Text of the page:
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Should you go gluten-free?

Doctors say there’s no reason for a gluten-free diet unless you have celiac disease or gluten sensitivity. But if you have regular digestive problems, such as recurrent diarrhea, bloating, or abdominal pain, or a history of hives, eczema, or food allergies, you may want to try a gluten-free experiment.

“If you exhaust all possible reasons why you cannot function, then [going gluten-free] is something you want to consider,” if you have already tested negative for celiac, said Dr. Alessio Fasano, director of the Center for Celiac Research at the University of Maryland School of Medicine.

Avoiding gluten is more complicated than just skipping pizza and sandwiches. Many salad dressings, soy sauce, and other sauces are made with gluten. Wine is OK; some hard liquors are not.


It also takes at least several weeks to rid the body of gluten. Most research experiments that test gluten-free diets eliminate it for six full weeks, said Tim Buie, an assistant professor of pediatrics at Harvard Medical School and Massachusetts General Hospital for Children, before slowly reintroducing gluten to look for a reaction.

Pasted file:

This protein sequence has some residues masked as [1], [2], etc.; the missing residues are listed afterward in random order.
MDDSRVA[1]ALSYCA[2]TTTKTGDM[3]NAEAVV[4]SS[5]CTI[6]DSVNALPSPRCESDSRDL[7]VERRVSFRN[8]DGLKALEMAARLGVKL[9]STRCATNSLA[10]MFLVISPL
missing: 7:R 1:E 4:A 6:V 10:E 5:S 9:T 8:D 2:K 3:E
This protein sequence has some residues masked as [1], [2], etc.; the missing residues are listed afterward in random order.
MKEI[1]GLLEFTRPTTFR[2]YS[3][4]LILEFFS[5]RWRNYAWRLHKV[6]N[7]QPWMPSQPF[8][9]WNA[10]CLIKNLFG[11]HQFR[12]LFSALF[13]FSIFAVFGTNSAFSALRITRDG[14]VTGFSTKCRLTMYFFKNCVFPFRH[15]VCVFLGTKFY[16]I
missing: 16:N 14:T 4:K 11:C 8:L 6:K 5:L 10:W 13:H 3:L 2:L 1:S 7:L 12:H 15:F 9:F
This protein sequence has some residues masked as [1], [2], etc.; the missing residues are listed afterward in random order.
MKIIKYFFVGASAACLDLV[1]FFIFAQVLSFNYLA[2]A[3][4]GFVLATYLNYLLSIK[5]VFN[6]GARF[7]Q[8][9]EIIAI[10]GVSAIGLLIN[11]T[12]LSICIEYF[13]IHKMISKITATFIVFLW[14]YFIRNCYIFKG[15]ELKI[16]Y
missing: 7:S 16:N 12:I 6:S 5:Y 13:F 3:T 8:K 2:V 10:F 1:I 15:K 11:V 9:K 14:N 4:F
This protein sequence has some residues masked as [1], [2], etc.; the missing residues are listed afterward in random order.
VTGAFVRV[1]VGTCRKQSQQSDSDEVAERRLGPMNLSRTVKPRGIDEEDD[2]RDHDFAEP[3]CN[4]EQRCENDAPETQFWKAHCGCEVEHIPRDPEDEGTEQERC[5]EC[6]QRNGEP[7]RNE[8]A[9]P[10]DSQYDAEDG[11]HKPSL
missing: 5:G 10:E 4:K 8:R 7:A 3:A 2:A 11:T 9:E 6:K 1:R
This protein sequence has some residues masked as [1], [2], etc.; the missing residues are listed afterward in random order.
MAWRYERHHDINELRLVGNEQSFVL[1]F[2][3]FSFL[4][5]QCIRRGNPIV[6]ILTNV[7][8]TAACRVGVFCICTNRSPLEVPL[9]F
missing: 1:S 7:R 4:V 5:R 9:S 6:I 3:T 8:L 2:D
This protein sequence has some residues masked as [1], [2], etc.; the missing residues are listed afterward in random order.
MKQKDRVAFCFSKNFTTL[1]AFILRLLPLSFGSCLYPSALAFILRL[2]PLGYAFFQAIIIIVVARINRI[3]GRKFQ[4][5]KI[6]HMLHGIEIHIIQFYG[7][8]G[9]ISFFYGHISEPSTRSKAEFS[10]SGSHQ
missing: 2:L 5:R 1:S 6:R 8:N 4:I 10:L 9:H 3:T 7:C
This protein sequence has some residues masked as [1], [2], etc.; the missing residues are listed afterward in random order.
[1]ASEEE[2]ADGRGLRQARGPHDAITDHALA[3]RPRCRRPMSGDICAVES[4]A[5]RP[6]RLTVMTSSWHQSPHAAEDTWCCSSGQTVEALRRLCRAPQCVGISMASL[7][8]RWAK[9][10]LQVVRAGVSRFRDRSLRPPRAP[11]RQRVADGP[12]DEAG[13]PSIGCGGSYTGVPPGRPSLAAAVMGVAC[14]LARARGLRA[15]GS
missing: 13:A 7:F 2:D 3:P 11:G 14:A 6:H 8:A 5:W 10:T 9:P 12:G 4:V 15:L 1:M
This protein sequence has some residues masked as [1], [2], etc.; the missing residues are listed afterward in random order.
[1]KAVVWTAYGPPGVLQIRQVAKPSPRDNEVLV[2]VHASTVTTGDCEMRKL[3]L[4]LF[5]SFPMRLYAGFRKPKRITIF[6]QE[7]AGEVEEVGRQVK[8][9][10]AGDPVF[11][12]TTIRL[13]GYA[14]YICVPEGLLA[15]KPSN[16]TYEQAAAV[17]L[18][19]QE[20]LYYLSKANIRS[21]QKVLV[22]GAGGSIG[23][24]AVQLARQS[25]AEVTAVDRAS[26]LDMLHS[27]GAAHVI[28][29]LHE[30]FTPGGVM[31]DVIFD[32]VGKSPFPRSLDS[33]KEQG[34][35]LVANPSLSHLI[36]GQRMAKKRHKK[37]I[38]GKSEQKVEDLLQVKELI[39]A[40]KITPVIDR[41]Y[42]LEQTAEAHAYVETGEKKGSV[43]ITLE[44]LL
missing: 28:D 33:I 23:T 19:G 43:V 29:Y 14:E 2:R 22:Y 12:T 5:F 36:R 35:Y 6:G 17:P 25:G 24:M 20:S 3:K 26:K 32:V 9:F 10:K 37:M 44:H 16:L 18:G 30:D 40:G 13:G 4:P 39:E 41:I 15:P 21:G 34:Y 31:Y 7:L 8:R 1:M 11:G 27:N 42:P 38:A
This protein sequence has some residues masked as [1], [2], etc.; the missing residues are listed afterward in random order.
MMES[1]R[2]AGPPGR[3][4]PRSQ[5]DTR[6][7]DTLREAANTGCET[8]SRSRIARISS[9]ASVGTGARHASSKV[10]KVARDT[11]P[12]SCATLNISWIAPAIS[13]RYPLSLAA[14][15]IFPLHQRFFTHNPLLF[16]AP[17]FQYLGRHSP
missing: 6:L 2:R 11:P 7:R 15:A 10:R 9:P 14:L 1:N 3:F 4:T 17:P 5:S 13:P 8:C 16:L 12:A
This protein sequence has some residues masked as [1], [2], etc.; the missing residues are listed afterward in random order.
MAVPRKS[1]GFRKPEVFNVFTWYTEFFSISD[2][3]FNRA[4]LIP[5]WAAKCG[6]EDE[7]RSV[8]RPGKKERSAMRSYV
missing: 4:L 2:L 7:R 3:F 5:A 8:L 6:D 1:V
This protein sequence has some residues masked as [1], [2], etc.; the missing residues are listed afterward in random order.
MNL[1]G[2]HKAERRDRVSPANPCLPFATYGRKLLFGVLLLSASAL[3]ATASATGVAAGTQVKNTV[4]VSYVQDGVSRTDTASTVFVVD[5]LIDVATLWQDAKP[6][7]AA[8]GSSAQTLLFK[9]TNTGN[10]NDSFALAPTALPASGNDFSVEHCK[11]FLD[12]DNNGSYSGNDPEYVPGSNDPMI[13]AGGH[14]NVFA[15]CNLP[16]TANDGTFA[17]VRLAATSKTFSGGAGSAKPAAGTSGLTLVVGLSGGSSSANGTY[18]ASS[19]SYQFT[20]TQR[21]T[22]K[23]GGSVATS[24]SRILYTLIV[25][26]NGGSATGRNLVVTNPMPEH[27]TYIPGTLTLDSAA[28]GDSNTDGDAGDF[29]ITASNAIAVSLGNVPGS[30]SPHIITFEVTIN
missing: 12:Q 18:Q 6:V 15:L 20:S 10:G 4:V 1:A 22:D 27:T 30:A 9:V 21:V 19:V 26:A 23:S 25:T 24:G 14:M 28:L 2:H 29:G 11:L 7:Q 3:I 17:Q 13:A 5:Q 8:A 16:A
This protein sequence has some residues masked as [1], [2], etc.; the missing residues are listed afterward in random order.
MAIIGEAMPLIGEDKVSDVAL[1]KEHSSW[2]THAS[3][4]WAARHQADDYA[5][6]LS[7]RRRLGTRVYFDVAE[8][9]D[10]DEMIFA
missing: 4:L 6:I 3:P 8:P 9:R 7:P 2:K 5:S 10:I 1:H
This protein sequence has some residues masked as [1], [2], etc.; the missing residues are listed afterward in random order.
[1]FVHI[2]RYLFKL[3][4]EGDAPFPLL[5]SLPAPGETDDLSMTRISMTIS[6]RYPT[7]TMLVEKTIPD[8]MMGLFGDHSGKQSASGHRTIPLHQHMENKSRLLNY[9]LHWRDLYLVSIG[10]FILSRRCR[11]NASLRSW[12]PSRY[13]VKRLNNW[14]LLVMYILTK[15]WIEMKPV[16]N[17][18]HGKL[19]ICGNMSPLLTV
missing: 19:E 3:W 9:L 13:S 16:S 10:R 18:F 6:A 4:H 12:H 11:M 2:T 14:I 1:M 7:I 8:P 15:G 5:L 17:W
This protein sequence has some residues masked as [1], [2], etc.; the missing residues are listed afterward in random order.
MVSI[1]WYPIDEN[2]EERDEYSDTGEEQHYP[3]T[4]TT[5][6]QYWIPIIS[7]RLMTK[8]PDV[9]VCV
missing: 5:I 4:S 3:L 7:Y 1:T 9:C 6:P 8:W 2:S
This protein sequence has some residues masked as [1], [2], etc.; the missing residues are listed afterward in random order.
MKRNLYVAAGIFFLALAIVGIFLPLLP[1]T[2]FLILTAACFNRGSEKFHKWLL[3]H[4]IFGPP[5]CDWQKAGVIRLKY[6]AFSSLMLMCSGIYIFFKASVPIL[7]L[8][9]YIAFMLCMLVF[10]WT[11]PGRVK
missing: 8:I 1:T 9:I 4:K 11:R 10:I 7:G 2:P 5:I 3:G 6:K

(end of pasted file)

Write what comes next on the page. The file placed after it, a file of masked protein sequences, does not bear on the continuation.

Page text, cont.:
People trying out a gluten-free diet should take a multi-vitamin with minerals to protect against vitamin deficiencies during the experiment, counsels Dr. Joel Mason, a professor of medicine and nutrition at Tufts University.

You should also track your response to each dietary change experts say.

But even if you feel better without gluten, you should consider that there could be multiple explanations, said Mason, a gastroenterologist.